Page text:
Unplanned sidetracks are low-frequency high-cost events that have meaningful negative impact on the economics of oil field development. While it is clearly desirable to reduce the frequency and severity of unplanned sidetracks, without a robust baseline for event frequency it can be difficult to estimate the value and efficacy of actions taken to mitigate sidetrack risk. For high volume drilling operations, there exists enough data to establish a meaningful baseline. This study aims to quantify the costs of unplanned sidetrack operations to drilling in North America by estimating the frequency of sidetracks, the reason the sidetrack was needed, typical amount of lost footage and time due to the sidetrack being required. With estimates of these values available a better cost-model for sidetracks maybe developed with which sidetrack mitigating technologies and techniques may be better evaluated for return on investment.
A comprehensive set of approximately 6,500 North American wells drilled in a two-year timespan (2019-2020) by a variety of operators, drilling contractors, and directional service providers was analyzed for frequency of sidetrack operations. In each case where a sidetrack was performed, a review was conducted to determine whether the sidetrack was planned, and whether a reason for sidetrack was recorded. Lost footage and time were estimated from survey records the original holes and the sidetrack wellbores. Cases where there was an intervening well drilled before attempting a sidetrack were excluded from lost time analysis. Also reviewed were case where multiple sidetracks were ultimately required for successful drilling of each wellbore, and whether an initial sidetrack increases or decreases the risk additional sidetracks being required.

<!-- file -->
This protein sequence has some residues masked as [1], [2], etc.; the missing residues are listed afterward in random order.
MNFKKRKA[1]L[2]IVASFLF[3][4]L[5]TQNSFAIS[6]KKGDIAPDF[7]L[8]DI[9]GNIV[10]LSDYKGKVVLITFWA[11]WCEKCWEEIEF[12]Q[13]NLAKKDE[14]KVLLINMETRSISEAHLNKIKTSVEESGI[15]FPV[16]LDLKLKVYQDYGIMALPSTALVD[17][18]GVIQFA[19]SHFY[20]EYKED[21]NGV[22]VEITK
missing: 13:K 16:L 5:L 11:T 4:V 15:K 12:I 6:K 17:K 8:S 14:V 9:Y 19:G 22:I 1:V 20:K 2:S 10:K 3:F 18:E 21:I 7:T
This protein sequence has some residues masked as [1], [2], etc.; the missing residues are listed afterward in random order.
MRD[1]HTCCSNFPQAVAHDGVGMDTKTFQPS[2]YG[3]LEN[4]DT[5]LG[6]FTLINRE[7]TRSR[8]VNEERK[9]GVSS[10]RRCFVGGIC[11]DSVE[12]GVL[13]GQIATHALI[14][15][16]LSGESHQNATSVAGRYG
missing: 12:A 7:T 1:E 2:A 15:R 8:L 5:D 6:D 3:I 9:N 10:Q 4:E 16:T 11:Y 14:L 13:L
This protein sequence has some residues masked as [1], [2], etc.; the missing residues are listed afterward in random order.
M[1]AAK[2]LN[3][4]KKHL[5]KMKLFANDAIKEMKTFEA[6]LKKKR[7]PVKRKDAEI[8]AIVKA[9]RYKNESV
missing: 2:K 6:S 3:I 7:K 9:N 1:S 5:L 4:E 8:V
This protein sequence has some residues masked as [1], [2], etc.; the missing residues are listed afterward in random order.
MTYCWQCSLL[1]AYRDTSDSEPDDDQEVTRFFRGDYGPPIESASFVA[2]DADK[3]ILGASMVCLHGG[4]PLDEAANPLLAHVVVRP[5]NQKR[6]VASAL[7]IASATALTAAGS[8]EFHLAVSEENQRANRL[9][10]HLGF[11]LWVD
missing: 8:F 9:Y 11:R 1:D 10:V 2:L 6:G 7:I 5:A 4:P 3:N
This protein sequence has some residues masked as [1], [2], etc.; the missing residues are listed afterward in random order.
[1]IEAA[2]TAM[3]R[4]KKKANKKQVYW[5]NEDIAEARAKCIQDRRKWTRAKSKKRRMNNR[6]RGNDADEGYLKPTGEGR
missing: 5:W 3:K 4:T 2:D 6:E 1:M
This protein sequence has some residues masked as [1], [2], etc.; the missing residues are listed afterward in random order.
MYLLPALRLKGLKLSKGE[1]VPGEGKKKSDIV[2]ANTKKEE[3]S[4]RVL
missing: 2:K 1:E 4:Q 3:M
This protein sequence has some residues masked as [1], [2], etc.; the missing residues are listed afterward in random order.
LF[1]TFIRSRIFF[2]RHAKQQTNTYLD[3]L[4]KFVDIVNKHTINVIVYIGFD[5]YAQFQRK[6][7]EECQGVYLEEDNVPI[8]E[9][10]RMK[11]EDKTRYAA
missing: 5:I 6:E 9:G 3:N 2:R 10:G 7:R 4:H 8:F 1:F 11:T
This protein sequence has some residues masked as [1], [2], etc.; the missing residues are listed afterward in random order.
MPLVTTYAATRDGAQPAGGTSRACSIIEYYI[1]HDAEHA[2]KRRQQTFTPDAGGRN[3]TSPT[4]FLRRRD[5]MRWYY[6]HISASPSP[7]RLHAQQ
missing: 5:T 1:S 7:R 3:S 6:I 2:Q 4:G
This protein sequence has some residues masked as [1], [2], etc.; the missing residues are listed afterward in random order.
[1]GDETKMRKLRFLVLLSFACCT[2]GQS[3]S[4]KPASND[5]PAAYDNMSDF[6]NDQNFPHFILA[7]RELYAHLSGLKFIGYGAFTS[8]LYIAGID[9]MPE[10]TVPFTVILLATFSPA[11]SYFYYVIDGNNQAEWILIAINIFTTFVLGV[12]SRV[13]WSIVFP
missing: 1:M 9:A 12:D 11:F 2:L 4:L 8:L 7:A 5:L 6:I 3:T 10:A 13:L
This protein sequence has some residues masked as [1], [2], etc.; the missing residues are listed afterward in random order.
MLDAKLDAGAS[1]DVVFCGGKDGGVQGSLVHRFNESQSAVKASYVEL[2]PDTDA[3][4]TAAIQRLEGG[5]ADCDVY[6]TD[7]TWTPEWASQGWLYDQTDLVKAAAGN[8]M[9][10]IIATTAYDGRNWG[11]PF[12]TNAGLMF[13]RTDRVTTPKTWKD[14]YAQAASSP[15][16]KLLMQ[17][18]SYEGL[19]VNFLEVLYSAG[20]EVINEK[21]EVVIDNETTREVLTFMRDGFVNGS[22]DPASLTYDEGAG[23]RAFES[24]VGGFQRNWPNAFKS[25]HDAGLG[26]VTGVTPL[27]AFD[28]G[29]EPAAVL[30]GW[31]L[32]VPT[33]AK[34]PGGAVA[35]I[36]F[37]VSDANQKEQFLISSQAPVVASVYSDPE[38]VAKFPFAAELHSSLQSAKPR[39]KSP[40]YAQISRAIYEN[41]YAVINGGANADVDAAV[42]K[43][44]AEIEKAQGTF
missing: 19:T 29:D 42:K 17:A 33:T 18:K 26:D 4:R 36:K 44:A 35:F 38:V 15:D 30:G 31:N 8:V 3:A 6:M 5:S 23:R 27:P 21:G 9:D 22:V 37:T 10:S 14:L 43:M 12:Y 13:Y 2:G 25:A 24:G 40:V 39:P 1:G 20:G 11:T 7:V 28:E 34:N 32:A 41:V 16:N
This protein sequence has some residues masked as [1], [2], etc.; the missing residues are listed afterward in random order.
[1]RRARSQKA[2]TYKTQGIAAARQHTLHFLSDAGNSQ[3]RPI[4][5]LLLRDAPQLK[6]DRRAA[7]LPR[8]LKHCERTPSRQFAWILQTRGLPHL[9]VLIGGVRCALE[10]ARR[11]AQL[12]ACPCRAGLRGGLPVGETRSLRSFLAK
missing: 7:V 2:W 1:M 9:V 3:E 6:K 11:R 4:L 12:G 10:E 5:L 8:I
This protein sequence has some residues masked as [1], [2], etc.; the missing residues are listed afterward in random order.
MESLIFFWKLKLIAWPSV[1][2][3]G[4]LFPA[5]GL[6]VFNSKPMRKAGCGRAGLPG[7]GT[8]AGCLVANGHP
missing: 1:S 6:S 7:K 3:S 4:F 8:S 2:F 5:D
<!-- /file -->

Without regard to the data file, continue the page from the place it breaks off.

There were over 450 wells that required at least one sidetrack. Most of these sidetracks were unplanned and fell into one of four major categories: Equipment lost in hole, directional drilling error, unplanned geology, and hole quality problems. These four categories accounted for nearly 95% of all unplanned sidetracks. The average footage lost due when sidetracking was 2750ft. The average lost time was greater than two days. For wells that have already performed an unplanned sidetrack, it was found that with each additional sidetrack in a well the risk of requiring an additional sidetrack increases further. This suggests that there is even more value in preventing the first sidetrack than there may first appear.
By establishing baseline rates of unplanned sidetracks for several common causes an expected cost to operations can be estimated prior to embarking on a development campaign. In the future, by demonstrating improved results over these baseline values, new technologies and drilling practices can better estimate the value provided to a drilling operation by mitigate rare adverse events.